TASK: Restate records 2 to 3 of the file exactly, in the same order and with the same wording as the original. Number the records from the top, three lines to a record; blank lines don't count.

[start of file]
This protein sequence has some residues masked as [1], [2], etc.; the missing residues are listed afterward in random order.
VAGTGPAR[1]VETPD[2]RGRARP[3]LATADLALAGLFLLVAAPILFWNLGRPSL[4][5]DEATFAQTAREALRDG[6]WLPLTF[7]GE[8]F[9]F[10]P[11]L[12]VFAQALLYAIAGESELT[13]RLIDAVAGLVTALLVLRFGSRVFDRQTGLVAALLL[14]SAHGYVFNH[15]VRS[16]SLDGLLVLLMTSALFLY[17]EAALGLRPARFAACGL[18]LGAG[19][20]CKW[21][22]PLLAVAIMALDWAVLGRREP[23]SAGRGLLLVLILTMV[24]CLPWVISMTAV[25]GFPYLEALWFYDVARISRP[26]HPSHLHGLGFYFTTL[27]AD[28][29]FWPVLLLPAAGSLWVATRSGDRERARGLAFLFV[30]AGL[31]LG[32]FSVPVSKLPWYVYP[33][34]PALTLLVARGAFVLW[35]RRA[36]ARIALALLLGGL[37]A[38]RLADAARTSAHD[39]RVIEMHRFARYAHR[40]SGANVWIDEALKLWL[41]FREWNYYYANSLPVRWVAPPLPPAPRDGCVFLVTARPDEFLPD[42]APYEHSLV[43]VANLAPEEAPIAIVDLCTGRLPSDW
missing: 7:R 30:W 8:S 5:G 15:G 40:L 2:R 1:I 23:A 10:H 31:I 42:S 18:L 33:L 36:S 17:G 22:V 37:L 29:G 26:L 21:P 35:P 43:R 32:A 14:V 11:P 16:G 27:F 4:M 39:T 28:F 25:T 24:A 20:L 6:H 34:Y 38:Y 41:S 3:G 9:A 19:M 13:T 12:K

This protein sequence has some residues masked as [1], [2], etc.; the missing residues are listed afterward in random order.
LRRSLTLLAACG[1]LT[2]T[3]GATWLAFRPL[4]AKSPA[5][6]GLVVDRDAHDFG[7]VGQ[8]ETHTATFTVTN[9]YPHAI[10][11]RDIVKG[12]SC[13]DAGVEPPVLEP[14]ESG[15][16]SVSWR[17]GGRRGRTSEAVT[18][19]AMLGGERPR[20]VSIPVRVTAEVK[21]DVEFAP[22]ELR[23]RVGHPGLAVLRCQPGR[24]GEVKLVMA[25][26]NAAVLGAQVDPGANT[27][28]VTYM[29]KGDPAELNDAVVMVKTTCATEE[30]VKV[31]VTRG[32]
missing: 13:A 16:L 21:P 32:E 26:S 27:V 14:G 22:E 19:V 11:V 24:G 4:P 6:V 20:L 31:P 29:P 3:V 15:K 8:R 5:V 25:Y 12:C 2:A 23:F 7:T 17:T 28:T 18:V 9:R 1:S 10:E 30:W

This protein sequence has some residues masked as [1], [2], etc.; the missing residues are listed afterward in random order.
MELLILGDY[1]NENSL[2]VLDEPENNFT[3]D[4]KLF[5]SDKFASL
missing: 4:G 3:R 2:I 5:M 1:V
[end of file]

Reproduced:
This protein sequence has some residues masked as [1], [2], etc.; the missing residues are listed afterward in random order.
LRRSLTLLAACG[1]LT[2]T[3]GATWLAFRPL[4]AKSPA[5][6]GLVVDRDAHDFG[7]VGQ[8]ETHTATFTVTN[9]YPHAI[10][11]RDIVKG[12]SC[13]DAGVEPPVLEP[14]ESG[15][16]SVSWR[17]GGRRGRTSEAVT[18][19]AMLGGERPR[20]VSIPVRVTAEVK[21]DVEFAP[22]ELR[23]RVGHPGLAVLRCQPGR[24]GEVKLVMA[25][26]NAAVLGAQVDPGANT[27][28]VTYM[29]KGDPAELNDAVVMVKTTCATEE[30]VKV[31]VTRG[32]
missing: 13:A 16:L 21:P 32:E 26:S 27:V 14:G 22:E 19:V 11:V 24:G 4:P 6:V 20:L 31:P 29:P 3:V 15:K 8:R 5:V 25:Y 12:C 2:A 23:F 7:T 17:T 28:T 18:V 9:R 1:S 10:E 30:W

This protein sequence has some residues masked as [1], [2], etc.; the missing residues are listed afterward in random order.
MELLILGDY[1]NENSL[2]VLDEPENNFT[3]D[4]KLF[5]SDKFASL
missing: 4:G 3:R 2:I 5:M 1:V